The defense team for former University of Wisconsin student Alec Cook has filed a motion to have 11 separate trials.
Since his initial arrest last October, Cook faces 23 counts of criminal charges from 11 women. They include:
- Seven counts of second degree sexual assault
- Three counts of third degree sexual assault
- Two counts of fourth degree sexual assault
- Two counts of strangulation and suffocation
- Three counts of false imprisonment
- Two counts of stalking
- Four counts of disorderly conduct
Defense attorneys Chris Van Wagner and Jessa Nicholson argued that if all charges were in one trial, there would be “astounding prejudice” against their client. The defense team also cited the “snowball effect” for showing the prejudice that comes with being accused of sexual offenses.
“Individuals who never considered themselves victims of the defendant thus never contacted law enforcement, then saw the media coverage and later reevaluated their previously unreported interactions with the defendant, and suddenly felt it necessary to report something to law enforcement, even though months or even years had passed,” the motion stated.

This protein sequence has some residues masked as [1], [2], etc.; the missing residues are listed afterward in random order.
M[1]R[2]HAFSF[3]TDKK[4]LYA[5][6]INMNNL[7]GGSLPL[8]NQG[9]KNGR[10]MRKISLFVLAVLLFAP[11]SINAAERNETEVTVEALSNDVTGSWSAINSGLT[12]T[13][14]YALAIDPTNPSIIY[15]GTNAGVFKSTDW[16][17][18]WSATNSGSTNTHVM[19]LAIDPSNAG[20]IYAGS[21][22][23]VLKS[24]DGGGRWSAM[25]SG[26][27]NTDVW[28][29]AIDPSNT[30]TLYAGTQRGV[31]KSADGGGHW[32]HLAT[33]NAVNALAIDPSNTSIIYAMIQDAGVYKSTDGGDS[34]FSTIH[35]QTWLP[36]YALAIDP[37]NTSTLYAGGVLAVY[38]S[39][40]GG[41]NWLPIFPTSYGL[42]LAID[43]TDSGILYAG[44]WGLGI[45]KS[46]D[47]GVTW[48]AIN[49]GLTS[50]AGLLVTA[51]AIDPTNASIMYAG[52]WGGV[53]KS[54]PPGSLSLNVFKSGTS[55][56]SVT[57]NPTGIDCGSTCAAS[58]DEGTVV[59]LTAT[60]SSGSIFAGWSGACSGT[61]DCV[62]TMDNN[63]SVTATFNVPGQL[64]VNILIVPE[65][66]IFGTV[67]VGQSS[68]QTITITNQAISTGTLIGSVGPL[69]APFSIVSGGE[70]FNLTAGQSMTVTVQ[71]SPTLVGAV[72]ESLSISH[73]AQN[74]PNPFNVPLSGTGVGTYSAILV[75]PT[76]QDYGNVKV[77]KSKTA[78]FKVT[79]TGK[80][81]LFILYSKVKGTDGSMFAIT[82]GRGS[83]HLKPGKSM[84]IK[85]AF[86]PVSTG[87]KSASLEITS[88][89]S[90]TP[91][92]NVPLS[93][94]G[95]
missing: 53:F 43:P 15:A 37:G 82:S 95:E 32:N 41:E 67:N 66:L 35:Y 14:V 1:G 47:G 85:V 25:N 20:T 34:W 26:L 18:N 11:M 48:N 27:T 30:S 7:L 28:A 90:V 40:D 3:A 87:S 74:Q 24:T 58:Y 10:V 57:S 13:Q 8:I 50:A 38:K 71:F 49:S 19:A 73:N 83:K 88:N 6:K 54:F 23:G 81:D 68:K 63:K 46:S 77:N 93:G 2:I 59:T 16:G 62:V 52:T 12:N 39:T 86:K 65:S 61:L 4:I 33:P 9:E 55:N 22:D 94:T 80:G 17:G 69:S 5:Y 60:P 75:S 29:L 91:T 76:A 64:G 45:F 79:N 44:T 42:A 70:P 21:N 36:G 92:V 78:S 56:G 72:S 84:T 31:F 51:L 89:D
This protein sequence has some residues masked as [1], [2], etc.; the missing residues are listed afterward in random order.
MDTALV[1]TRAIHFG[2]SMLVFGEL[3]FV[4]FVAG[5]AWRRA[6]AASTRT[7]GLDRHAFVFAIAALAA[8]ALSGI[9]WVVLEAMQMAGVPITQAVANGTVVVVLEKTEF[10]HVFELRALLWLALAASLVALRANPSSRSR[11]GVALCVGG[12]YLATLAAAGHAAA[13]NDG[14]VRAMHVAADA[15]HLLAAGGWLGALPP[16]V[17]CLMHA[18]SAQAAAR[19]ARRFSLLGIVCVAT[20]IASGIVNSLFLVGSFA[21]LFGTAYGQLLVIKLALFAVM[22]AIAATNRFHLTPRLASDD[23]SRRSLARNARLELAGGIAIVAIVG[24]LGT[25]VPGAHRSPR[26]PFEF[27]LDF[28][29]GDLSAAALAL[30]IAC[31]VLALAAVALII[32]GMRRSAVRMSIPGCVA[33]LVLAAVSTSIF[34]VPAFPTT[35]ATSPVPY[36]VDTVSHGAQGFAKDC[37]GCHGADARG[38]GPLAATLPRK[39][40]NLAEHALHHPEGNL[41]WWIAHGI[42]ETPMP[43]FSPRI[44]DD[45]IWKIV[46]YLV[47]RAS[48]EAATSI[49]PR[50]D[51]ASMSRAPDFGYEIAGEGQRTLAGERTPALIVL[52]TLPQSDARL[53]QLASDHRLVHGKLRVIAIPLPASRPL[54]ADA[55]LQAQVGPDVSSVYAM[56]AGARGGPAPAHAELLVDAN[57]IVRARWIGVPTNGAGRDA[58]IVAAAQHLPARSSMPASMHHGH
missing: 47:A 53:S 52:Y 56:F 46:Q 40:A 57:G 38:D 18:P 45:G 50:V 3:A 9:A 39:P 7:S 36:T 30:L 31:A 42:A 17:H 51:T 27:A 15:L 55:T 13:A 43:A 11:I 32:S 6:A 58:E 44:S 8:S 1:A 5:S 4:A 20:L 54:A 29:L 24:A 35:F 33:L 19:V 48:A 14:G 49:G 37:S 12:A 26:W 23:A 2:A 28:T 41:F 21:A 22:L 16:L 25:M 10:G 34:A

Pursuant to Wisconsin State Legislature Statute §971.12, charges may be joined in a single trial if “both are of the same or similar character or are based on the same act or transaction or on two or more acts or transactions connected together or constituting parts of a common scheme or plan.”
At his bail hearing, the prosecution argued that Cook is a “serial rapist,” therefore the charges should be tried together. The prosecution also said separate trials would interfere with the jury’s understanding and motive behind Cook’s actions.
Cook’s next court date is Sept. 8.